As a self-confessed foodie I thought I was pretty well acquainted with Italian cuisine when I first moved to Milan. Oh how wrong I was.
I distinctly remember my first experience in a Milanese restaurant shortly after arriving in the city. As I unsuccessfully scanned the menu for recognisable dishes I felt my face flush with embarrassment and confusion while the waiter stood waiting for my order.
Being bewildered by a menu is a common challenge in Italy because dishes, ingredients or names vary by region, city and season. Since that first experience I’ve overcome my innate British over-politeness and realised that there’s no shame in asking about dishes. It lets Italians do what they want to do the most in the world… that is talk about how great their local food is.
The cuisine in Lombardy tends towards heartier, richer dishes, perhaps influenced by the colder climate and the proximity to Switzerland or Austria. Here are some of the most common local dishes you might see on a menu:
Risotto: Milan is surrounded by rice-growing fields, making risotto one of the most common local dishes. The most famous of which is the yellow risotto alla milanese, a deceptively simple dish that uses saffron, butter and bone marrow to create a fabulously rich flavour. According to legend it was apparently invented during the building of the Duomo by a tradesman who used saffron to colour the glass in the cathedral and as a joke decided to add it to a risotto instead. Other risotto variations include local vegetables and meat like risotto alla monzese, a white risotto that combines cheese and a typical pork sausage called luganega.
Cottoletta at Taveggia, www.taveggia.it
Cotoletta: This breaded veal cutlet is similar to Austria’s wiener schnitzel. Cotoletta alla milanese is traditionally served thick cut with bone-in but in some restaurants you’ll also find a more modern version (cotoletta a orecchio di elefante) that uses a thinner, larger deboned and tenderised cut.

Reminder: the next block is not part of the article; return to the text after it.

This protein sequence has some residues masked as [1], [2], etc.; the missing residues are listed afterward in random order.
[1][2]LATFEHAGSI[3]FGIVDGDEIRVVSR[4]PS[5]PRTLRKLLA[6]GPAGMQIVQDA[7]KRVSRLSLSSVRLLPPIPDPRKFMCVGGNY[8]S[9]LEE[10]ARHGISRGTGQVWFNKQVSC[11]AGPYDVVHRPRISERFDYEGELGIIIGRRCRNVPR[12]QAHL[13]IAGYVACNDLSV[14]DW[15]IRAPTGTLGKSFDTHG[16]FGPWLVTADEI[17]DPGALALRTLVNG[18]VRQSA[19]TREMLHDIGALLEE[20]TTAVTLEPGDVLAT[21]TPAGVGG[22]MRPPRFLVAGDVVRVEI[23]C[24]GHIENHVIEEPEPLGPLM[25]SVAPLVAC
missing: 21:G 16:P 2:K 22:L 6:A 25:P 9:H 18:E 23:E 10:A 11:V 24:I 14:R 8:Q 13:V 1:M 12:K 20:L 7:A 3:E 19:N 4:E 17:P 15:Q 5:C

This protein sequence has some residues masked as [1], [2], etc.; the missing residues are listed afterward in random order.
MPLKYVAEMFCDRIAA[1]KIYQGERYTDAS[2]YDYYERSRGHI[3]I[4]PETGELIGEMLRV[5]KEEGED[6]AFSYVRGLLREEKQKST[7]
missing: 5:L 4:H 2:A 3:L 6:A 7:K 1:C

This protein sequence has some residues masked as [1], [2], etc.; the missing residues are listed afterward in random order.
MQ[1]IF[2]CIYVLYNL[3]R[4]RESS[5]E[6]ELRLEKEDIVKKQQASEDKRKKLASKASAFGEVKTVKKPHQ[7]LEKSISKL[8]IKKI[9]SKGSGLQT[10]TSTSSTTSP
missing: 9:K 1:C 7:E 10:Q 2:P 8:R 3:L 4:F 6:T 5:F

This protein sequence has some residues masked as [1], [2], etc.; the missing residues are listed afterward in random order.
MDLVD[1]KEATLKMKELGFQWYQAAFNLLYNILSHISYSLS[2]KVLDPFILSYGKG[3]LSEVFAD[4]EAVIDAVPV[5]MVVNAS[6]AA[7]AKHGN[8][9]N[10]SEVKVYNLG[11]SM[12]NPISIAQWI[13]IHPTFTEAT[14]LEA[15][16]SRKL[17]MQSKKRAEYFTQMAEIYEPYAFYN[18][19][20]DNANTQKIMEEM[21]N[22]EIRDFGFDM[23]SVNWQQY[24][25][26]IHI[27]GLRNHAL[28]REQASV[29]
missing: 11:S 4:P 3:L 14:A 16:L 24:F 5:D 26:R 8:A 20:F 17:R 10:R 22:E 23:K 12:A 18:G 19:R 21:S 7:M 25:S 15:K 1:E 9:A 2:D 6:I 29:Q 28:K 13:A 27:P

Ossobuco: Perhaps one of the most well known abroad, this dish combines braised veal shanks with vegetables, wine and stock. Ossobuco literally means ‘bone with a hole’ referring to the marrow-filled centre of the bone that helps to create a rich meaty flavour. It is often served with risotto alla milanese or polenta making a hearty one-dish meal.
Sbrisolona a Pavè, www.pavemilano.com
Dolci: In terms of dolci (desserts), Milan is most famous for panettone, the yeast-leavened sweet Christmas loaf that is only sold in December. Other local specialities include the torta meneghina (Milanese cake) made with hazelnuts and apples, castagnaccio, a chestnut flour cake, and sbrisolona, a crumbly biscuit cake with almonds, from nearby Mantua.
Cheeses from Lombardy
Grana Padano: This hard crumbly cheese was created by monks over 900 years ago in the Chiaravalle Abbey near Milan. Overseas Grana Padano has sometimes been mistakenly seen as a poorer cousin of Parmigiano Reggiano, perhaps because it is younger, costs less and has a more subtle flavour. In Italy this cheese is incredibly popular as it’s perfect for adding flavour without overpowering a dish.
Gorgonzola: Sometimes shortened to zola on menus, this world-renowned blue-veined cheese is named after the village of Gorgonzola, 22 kilometres east of Milan. There are two varieties; the younger milder creamy gorgonzola dolce and the more mature intense crumbly gorgonzola piccante.
Taleggio: Named after Val Taleggio, a valley in the Province of Bergamo in the region of Lombardy, this semi-soft cheese has a strong aroma, but a surprisingly mild and tangy flavour. A popular cheese, you may well find this served in salads or melted in risotto or polenta.
Must try Milanese restaurants
Antica Trattoria Della Pesa: With a great wine selection this traditional restaurant serves up all the classics, including a fabulous risotto al salto. www.anticatrattoriadellapesa.com
Trattoria del Nuovo Macello: Renovated in 1998 this family restaurant offers traditional dishes with creative twists. www.trattoriadelnuovomacello.it
Ratanà: Classic Milanese flavours using locally sourced ingredients served in contemporary surroundings. Via de Castilla 28, tel. +39 02 8712 8855, closed Monday and Tuesday www.ratana.it
Trattoria Arlati: Near Bicocca University this trattoria is famous for its roast beef. Via Alberto Nota 47, tel + 39 02 6433 327, closed Sundays, www.trattoriaarlati.it
Trattoria Masuelli: This traditional restaurant serves up fabulous dishes from Lombardy and nearby Piedmont. San Marco Viale Umbria 80, tel +39 02 5518 4138, closed Sundays, www.masuellitrattoria.com